As the owner of a voice talent agency, I am often asked my thoughts on the pay to play sites like Voice 123 and voices.com
Do I consider them competition? Are they taking work away from agencies? etc. If you’re not aware of the pay to play model, it works like this: On-line casting sites charge the voice talent a yearly subscription fee to have access to voice project castings. The site does not charge the clients who are doing the casting – just the voice talents.
I have always looked at it that they are not always going after the same clientele. Every job on the pay to play sites is a home studio job. Despite the technology, we rarely encourage home studio sessions. We like the clients who book an actual recording studio and are there in person to direct the talent or at least by phone patch or ISDN. We don’t want to be running a voice agency just to send wav files back-and-forth.
We are about getting to know our talents personally-their abilities, their schedules and their personalities. We truly represent them, rather than just throwing them up on the website and having no real insight into their talents or character.
We represent talents in their respective cities and book them for work largely in their own cities (Toronto and Montreal…for now). We really get to know the recording studios, production companies, ad agencies and multi-media firms in these cities. It’s a real business relationship, not just a couple of emails through an online site.
When the pay to play sites launched, I could see two problems with the business model: 1) The clients who were hiring the talents were allowed to communicate directly with the talents off site, once a casting decision was made. That takes the pay to play site out of the equation and sets up a business relationship between the talent and the client where they may no longer need the site.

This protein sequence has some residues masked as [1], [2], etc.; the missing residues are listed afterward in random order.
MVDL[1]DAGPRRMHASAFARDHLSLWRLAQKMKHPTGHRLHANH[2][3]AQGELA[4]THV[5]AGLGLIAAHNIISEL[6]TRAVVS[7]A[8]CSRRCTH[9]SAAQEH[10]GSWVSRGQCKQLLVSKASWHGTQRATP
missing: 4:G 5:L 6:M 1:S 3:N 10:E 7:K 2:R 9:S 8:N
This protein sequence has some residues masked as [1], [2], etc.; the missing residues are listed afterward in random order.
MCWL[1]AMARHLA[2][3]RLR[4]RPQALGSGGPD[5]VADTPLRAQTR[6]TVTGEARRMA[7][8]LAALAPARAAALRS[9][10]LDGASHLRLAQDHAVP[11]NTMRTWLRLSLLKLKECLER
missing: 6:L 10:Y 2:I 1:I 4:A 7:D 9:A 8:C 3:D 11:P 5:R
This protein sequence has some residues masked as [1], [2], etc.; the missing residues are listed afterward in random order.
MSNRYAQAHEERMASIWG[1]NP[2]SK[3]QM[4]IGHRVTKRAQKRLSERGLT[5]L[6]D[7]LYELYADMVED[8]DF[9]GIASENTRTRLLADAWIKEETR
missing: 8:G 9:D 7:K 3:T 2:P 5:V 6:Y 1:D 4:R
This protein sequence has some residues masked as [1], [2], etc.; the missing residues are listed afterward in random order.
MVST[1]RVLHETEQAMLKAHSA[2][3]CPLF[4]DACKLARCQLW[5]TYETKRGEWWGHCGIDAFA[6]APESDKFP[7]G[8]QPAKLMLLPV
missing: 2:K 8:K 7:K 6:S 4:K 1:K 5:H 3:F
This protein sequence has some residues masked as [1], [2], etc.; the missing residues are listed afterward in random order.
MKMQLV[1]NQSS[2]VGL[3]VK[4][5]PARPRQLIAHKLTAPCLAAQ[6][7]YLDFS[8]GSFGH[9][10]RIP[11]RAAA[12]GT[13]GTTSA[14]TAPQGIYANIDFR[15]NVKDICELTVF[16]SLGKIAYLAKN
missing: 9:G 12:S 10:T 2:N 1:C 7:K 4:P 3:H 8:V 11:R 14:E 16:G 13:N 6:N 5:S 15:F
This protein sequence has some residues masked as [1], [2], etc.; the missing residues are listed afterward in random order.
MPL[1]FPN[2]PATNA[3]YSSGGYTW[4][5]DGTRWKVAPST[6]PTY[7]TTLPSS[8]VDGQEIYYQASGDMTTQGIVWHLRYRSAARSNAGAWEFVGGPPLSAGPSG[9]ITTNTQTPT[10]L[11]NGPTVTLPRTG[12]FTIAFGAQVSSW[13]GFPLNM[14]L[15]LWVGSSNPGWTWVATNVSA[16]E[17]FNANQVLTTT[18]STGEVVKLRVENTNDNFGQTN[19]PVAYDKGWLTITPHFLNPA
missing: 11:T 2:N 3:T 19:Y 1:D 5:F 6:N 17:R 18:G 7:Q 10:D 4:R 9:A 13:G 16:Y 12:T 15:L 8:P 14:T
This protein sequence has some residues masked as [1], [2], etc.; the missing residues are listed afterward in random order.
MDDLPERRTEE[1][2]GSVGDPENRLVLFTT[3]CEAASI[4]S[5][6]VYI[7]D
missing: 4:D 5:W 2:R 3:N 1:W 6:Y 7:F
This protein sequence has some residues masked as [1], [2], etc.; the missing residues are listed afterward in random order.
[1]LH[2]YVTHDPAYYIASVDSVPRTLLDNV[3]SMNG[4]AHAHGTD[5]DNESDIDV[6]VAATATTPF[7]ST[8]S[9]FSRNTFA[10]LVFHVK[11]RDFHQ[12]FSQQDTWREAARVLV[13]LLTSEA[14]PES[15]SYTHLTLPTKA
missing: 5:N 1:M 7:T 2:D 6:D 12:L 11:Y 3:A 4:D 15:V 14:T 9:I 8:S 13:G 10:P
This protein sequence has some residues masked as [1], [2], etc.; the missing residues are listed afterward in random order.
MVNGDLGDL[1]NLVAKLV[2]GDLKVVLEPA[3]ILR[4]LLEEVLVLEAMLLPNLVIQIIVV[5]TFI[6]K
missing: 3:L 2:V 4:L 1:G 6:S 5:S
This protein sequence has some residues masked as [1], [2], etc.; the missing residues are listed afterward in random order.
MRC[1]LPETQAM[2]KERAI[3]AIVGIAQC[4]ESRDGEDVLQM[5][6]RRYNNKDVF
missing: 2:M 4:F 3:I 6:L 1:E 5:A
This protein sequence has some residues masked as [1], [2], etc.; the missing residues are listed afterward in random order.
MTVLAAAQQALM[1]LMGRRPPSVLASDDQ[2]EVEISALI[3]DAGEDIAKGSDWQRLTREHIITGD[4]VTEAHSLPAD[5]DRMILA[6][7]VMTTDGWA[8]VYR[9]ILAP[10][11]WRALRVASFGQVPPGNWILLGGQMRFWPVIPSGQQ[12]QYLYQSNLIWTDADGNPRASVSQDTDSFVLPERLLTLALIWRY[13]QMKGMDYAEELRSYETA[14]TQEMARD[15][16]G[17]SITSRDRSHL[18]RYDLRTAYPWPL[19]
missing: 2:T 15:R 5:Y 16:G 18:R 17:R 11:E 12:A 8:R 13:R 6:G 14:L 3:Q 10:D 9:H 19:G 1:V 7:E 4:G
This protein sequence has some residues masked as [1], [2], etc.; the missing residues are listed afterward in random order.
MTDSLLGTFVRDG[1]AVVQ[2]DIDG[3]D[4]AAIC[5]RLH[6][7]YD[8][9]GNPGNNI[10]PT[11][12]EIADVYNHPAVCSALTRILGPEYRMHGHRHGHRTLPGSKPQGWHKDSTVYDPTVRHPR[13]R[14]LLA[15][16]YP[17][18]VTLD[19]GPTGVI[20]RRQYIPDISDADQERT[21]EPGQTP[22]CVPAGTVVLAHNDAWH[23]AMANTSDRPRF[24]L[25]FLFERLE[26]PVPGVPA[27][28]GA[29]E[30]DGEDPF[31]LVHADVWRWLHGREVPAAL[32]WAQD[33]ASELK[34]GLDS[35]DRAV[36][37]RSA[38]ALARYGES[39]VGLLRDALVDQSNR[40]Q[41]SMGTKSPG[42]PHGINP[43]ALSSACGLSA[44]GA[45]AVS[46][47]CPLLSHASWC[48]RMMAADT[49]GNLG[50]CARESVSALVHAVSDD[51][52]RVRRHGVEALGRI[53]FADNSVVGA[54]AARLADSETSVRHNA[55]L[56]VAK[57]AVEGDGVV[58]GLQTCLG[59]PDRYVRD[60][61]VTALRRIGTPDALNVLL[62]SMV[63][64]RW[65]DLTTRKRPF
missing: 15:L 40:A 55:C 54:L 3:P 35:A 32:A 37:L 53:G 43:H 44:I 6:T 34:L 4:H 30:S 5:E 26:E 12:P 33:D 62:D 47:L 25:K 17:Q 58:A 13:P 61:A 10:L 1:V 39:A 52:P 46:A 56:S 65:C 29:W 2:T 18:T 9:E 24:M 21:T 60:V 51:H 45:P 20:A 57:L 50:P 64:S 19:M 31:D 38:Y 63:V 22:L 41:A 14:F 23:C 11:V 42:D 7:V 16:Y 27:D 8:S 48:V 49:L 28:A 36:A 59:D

2) If your revenue is dependent on getting more subscribers (in this case, voice talents) the end result is the quality gets lowered in terms of who is on the site. It becomes quantity over quality if you want to grow the business at all. This sets up a situation where clients casting on the site have to weed through a lot of mediocre voices to find the gems.
It would appear that voices.com ended up seeing things the same way because as I understand it, they now facilitate all of the transactions between voice talent & clients and they are now taking what amounts to a commission and in some cases, acting almost like a production company by charging clients a project management fee. This is definitely a good way to grow revenue but it doesn’t seem to be going over very well with the voice talents who belong to the site.
Graeme Spicer of Edge Studios (and a PN Agency talent I might add) recently had the opportunity to take these matters up with voices.com CEO, David Ciccarelli. You can listen to that extended interview here in which David is forced to try to defend his company’s recent business practices:
It has also been covered extensively in the voice-over community already so I don’t feel the need to weigh in and I think the interview speaks for itself.
Let’s just say, I’m quite comfortable with the PN Agency business model where we will continue to really know the talents we represent, act in their best interests and development legitimate relationships with clients in the cities where talents live. Clients who are willing to pay generous rates for direct collaboration with talented voices!
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One Response to “Pay (and pay and pay) To Play”
January 18th, 2016 at 1:39 am
Hello! I recently did a voice-over for a company’s website. I loved the experience so much that I am curious how to apply for similar roles whether it be in commercials or more websites. Thank you in advance!